Table 1 Patient characteristics

PET acquisition

PET/CT data were acquired using a Biograph Vision 600 and a Biograph mCT PET/CT system (Siemens Healthineers, Erlangen, Germany) according to our clinical standard PET protocols for whole-body PSMA PET/CT imaging of prostate cancer patients. PET/CT data were acquired in a prone position with arms placed overhead. PSMA-11 precursors were supplied by ABX (ABX GmbH). The intravenously administered activity of [68Ga]Ga-PSMA-11 was adapted to the patient’s body weight (2 MBq/kg). The mean delay between injection and PET acquisition was 72 min. CT scans were acquired immediately before the PET acquisition and used for attenuation correction.

Validation of the thresholding methods using phantom scans

To validate the patient scan results, PET images from a previously published phantom study were re-evaluated [19]. These contain homogeneous hot lesions of a defined volume in a warm background (signal-to-background ratio 20:1). The phantom is an abdominal torso NEMA phantom (Data Spectrum, Corporation, Durham, USA) with six glass spheres filled with [68Ga]Ga in an aqueous solution (diameters of 6.5, 9.5, 12.6, 17.4, 22.2, and 28.0 mm). The phantom is well established to characterize the detectability and lesion quantification accuracy of PET systems. Sphere sizes, activity concentrations, and signal-to-background ratio were derived from clinical [68Ga]Ga-PSMA PET/CT scans to mimic prostate cancer lesions as described in a previous work [19]. PET images were acquired according to our institution’s standard PET protocol at varying acquisition times (30, 60, 90, 120, 150, 180, 210, 240, 270, 300, and 600 s), resulting in 11 measurements for each spherical insert and used for internal validation.

Semi-automatic quantification of molecular tumor volume

All PET images were first analyzed semi-automatically using the MI Whole Body Analysis Suite (MIWBAS, version 1.0; Siemens Medical Solution USA, Inc., Knoxville, TN). We followed the protocol outlined in a previous study [12]. First, thresholding based on liver background uptake value was applied as in qPSMA [20], then physiological tracer uptakes were manually excluded. A centrosymmetric 3-way structuring matrix was used to identify coherent tumor foci. Voxel clusters with a volume of less than 0.5 ml were discarded according to the protocol. Next, voxel clusters with increased tracer uptake were manually classified as a tumor focus or were dismissed as physiological accumulation by two independent nuclear medicine physicians (3 and 4 years of experience). The resulting image was used to create a binary exclusion mask of false-positive and physiological uptake of PET images. Percentage-based thresholding at 50% of SUVmax (SUVmax50) was applied to the images with voxel clusters to quantify the baseline PSMA-TV of each lesion where physiological tracer uptakes were absent [12, 20]. Fixed thresholding at SUV ≥3 and algorithms from computer vision were directly applied to the original PET images followed by the removal of physiological and false-positive uptakes using the previously generated binary exclusion masks. Regarding the phantom images, the algorithms were directly applied. The applied algorithms from computer vision were generalized histogram thresholding (GHT) [21], Otsu’s thresholding [22], modified Otsu thresholding for multiple threshold classes [23], Yen automatic multilevel thresholding [24], minimum cross-entropy thresholding [25], Niblack thresholding [26], and Sauvola thresholding [27]. The computations of thresholding algorithms were performed by means of image processing using the Python language with the numpy, pandas, scipy, and sklearn packages (Python Software Foundation; Python Language Reference, version 3.8.2). Checkpoints were defined in the automatic image processing pipeline, where maximum intensity projections of the PET with overlaid binary masks of the thresholding methods were saved for visual inspection (Fig. 1).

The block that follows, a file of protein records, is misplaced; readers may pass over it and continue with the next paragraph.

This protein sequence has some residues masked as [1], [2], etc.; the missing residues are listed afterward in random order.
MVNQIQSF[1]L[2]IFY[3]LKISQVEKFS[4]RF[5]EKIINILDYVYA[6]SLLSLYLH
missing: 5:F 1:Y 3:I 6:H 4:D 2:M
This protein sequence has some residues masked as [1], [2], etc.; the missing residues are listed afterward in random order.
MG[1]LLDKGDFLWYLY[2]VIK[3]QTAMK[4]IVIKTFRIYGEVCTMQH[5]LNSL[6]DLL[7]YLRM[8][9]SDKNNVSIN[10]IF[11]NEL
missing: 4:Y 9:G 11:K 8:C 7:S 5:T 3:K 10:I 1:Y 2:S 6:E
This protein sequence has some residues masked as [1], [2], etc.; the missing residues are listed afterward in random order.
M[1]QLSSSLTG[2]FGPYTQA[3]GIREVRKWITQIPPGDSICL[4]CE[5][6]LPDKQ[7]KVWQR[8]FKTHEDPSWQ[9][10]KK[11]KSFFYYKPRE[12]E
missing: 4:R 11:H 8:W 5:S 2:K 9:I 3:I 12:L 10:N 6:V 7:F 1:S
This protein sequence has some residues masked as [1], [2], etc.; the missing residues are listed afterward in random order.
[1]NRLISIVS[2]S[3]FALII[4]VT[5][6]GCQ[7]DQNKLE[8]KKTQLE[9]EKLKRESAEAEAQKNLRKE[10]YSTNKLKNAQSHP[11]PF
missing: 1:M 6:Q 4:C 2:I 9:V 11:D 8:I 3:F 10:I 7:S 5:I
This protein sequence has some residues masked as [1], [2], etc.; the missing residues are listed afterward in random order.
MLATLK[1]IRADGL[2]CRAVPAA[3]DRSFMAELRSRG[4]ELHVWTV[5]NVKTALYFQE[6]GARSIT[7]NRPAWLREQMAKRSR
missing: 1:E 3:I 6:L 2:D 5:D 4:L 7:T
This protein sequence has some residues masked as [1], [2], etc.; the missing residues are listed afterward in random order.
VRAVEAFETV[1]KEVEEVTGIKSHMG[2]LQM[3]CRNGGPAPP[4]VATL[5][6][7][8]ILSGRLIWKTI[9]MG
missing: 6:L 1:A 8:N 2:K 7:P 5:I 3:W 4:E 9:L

Fig. 1
figure 1

A, Maximum intensity projection of PSMA PET with overlaid thresholding binary mask of SUVmax50 for visual control. Green circle: subcarinal lymph node metastasis in the mediastinum and bone metastases in thoracic vertebrae and ribs; yellow circle: diffuse intra-abdominal lymph node metastasis at the hepatic hilum; blue circle: bone metastasis in the right ilium. B, Example comparison of PSMA PET positive lesions using the binary mask of SUVmax50 and Sauvola thresholding method

Systematic evaluation of thresholding methods